May 9, 2014

The final frontier of book-making: Elisabeth Tonnard’s “Invisible Book”


Image via Wikipedia.

Image via Wikipedia.

As the market for physical books shrinks and shifts, writers, publishers, and assorted others have been experimenting with the possibilities of the form. How about die-cutting your way through it? Or turning it into a loose set of accordion pages in a box? Making a painstaking facsimile of a worn and tattered pulp edition, or a staggeringly decadent book-plus-moon-rock package?

Or just make it disappear altogether? That, at least, is what artist Elisabeth Tonnard, has done with her “Invisible Book” project. Tonnard’s book has many of the qualities of these other books that draw special attention to their form: it’s only available in a limited edition, prestigious museums have acquired it for their collections, and best of all, it has a history, memorialized in a postcard set that records important moments in the Invisible Book’s past, from “an early discussion about the book in 1654, to Robert Walser’s sterling 1925 review and Diane Simpson’s legendary marathon reading in 1980.”

But actually, as its name suggests, the Invisible Book doesn’t exist. On Tonnard’s website, it’s represented only by a blue outline around a rectangle that looks like it could enclose a two-page spread. Could, but doesn’t.

Clearly, this project is a commentary on the nature of ebooks, which are made more ontologically slippery by the fact that even their ownership is in question. Tonnard’s Invisible Book is actually more like a physical book in that respect: you buy it through her website, one copy per customer, for €0, but then you can also re-sell it. Tonnard directs would-be buyers of additional copies or first editions to Ebay’s German site, “where artist Joachim Schmid is occasionally offering for sale the first edition copies he bought immediately after the launch of the book (note the auctions are not always up).”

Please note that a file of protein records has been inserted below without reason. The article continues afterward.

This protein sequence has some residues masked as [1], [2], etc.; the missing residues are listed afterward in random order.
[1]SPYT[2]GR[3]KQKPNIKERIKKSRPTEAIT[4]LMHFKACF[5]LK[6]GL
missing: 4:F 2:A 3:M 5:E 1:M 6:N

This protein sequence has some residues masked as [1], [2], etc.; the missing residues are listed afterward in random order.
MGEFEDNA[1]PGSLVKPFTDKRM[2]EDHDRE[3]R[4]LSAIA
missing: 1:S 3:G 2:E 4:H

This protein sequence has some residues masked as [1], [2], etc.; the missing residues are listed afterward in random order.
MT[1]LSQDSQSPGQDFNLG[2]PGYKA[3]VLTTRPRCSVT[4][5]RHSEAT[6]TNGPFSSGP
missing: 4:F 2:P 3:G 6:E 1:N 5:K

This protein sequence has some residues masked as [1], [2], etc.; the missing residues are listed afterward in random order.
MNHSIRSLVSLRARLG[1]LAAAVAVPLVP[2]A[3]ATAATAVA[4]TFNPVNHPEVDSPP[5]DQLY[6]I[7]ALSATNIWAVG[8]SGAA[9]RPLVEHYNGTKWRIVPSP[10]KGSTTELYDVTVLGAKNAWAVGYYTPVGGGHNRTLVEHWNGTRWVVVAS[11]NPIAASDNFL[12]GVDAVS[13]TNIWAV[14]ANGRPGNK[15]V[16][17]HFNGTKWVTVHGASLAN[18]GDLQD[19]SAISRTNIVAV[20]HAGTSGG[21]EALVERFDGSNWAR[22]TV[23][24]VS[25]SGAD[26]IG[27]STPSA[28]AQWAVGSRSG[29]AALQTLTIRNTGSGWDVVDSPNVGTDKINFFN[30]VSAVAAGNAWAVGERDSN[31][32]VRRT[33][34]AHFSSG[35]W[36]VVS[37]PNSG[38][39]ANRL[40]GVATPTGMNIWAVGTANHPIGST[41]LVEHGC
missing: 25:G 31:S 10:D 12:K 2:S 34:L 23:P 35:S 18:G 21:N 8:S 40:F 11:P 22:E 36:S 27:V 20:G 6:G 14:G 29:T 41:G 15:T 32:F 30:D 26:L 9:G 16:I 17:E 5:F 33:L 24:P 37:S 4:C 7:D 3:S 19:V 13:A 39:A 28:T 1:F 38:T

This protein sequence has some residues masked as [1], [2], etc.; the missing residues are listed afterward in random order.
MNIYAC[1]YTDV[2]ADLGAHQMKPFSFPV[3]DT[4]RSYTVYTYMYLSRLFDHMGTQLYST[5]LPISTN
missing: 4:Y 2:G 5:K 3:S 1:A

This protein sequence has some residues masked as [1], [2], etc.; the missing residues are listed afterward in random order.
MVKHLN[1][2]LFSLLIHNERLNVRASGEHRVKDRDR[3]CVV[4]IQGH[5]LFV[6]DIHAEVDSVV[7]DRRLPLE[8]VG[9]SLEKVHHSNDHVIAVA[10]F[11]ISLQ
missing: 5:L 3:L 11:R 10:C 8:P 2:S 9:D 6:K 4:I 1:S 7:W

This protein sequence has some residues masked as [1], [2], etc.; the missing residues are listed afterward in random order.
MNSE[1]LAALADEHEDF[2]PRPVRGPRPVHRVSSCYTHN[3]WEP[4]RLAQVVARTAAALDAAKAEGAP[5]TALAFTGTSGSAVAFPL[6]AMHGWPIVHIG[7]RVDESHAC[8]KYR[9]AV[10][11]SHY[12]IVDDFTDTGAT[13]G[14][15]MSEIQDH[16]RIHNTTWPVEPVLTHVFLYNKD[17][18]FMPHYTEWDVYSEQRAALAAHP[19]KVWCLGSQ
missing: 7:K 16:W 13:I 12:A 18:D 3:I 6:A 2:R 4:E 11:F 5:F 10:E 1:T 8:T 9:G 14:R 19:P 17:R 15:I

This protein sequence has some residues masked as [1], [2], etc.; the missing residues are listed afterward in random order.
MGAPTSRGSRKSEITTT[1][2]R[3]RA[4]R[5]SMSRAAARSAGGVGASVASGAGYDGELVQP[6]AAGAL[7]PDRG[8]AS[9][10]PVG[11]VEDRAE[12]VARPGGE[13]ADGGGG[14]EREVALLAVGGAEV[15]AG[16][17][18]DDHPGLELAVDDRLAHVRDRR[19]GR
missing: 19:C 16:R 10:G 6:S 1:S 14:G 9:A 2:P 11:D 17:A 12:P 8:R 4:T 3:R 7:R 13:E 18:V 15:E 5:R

Indeed, it may not be all that different from other books, both electronic and physical: in a post for the London Review of Books blog, Gill Partington, who bought a copy of the Invisible Book, writes that

I can’t read it or put it on the shelf. But perhaps it isn’t such an anomaly: I often buy books I don’t read, and some of them exist only in the non-space of my computer hard drive. Tonnard’s book isn’t non-existent or imaginary. Just invisible.

Tonnard’s project is also a dig at the book business—offered, she writes, “at the lowest price possible… The book was made as a reaction to both the trend of decreasing book sales and the trend of increasing expectations from audiences.”

Which suggests that the only way books can meet both publishers’ and readers’ expectations in these strapped times is by being absolutely free of costs on both ends, and also, not incidentally, free of content. This is depressing: though Tonnard’s sales history for the book is probably pure invention (she claims that the first edition of 100 copies sold out on its first day), I wouldn’t be surprised if her “sales” weren’t that far away from real sales figures for some of the tougher-to-sell book categories.

On the plus side, buyers of Tonnard’s creation have found themselves an unassailable reference source. Who, really, is going to argue with you if you say “I read it in the Invisible Book”? They might not believe you, or might back away, clutching their hardbacks and newspapers and smartphones and e-readers, but how they can contradict you? After all, you’ve got Robert Walser himself in your corner! Walser, king of the ambiguous, indeterminate, and yet strangely confident, of whom W. G. Sebald once wrote: “He did not, I believe, even own the books that he had written.”


Sal Robinson is a former Melville House editor. She's also the co-founder of the Bridge Series, a reading series focused on translation.